Hardy Brown Sr. | Contributor
West Valley Water District Ratepayers Association President Don Griggs in coordination with Stan Futch, President of Westside Action Group and Clarence Mansell Jr., General Manager of West Valley Water District, led a delegation of community leaders on an educational tour of the district’s Hydro Electric Generation Plant in January.
In 1993, WVWD partnered with the City of Rialto and built a treatment facility for the water flowing from Lytle Creek. Over the years, what became the Oliver P. Roemer Water Filtration Facility, was expanded twice, increasing the amount of water available for WVWD customers.
On a personal note, Oliver P. Roemer was manager of the Eastern Division of Southern California Edison Company where Don and I worked back in the sixties—I was the first Black meter reader in Edison history and Don became the first Black to manage a district office—Roemer helped both of us fight against discrimination at Edison.
Roemer was also the one who got me involved with Boy Scouting and I recruited Don and other minorities to join with me in volunteering with the scouting program in our community.
The tour of the Hydro Electric Generation Plant was an idea that grew from ratepayers’ concerns related to many decisions by the WVWD Board of Directors during the past year and issues in the news about other water districts in the nation—including here in California.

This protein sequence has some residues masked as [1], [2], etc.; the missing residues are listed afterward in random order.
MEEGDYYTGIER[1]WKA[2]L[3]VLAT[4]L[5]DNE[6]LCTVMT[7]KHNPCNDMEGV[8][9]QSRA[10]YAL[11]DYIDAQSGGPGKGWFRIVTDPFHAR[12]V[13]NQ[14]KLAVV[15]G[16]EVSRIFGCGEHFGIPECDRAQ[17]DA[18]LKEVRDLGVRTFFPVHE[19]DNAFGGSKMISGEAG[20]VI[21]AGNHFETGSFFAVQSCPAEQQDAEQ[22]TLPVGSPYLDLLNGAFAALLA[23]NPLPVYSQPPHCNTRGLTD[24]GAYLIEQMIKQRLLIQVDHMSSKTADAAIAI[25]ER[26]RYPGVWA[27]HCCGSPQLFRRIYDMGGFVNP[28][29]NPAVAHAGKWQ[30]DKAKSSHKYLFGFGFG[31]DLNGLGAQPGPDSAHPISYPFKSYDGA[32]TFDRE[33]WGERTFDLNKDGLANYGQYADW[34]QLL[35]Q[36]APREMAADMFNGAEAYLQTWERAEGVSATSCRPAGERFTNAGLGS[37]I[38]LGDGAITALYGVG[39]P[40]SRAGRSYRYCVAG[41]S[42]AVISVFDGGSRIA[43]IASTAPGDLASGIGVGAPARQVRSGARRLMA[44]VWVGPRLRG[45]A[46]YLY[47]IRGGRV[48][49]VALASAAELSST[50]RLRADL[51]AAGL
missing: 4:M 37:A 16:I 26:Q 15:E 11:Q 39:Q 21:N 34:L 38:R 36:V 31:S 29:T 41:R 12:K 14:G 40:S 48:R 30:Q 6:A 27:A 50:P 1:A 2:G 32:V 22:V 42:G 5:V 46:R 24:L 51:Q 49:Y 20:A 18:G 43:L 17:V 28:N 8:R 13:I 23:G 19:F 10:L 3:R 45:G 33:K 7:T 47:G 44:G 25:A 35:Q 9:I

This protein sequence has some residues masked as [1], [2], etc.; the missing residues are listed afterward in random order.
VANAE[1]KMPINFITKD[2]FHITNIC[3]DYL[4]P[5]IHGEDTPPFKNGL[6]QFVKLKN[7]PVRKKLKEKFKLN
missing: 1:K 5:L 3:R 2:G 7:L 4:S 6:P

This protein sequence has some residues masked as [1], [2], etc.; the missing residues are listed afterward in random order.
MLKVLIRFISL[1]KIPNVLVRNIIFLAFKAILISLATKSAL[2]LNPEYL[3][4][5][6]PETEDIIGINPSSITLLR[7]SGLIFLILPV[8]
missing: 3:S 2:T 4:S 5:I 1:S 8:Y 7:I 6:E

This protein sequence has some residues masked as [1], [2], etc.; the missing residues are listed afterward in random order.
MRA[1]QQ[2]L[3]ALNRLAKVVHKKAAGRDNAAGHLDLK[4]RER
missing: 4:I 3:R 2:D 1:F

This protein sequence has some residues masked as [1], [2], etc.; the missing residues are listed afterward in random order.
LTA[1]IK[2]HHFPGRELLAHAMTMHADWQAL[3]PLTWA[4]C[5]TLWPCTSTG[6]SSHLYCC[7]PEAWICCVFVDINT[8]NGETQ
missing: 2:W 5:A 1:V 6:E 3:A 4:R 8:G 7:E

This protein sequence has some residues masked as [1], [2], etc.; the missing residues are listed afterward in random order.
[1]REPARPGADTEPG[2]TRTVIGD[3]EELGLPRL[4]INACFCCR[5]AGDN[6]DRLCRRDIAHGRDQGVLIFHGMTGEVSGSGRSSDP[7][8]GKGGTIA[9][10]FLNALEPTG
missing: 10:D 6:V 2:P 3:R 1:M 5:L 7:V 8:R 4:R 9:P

“When I approached the newly appointed WVWD General Manager Clarence Mansell, he jumped at the idea to showcase the hard work of so many dedicated employees that usually go unnoticed in the district,” Don said.
During the tour, leaders learned that in 2016 WVWD opened the nation’s first perchlorate treatment facility to bring clean water directly to ratepayers using natural, bioremediation technology. Understanding the technology is challenging but as Don shared, the tour provided a giant step toward understanding the process our drinking water goes through on its way to the consumer.
WVWD’s second perchlorate treatment facility was completed in 2017. In 2019 and beyond, WVWD looks forward to the opening of its first hydroelectric generation plant and increased housing developments in their service area. The WVWD serves over 80,000 residents in San Bernardino and Riverside Counties.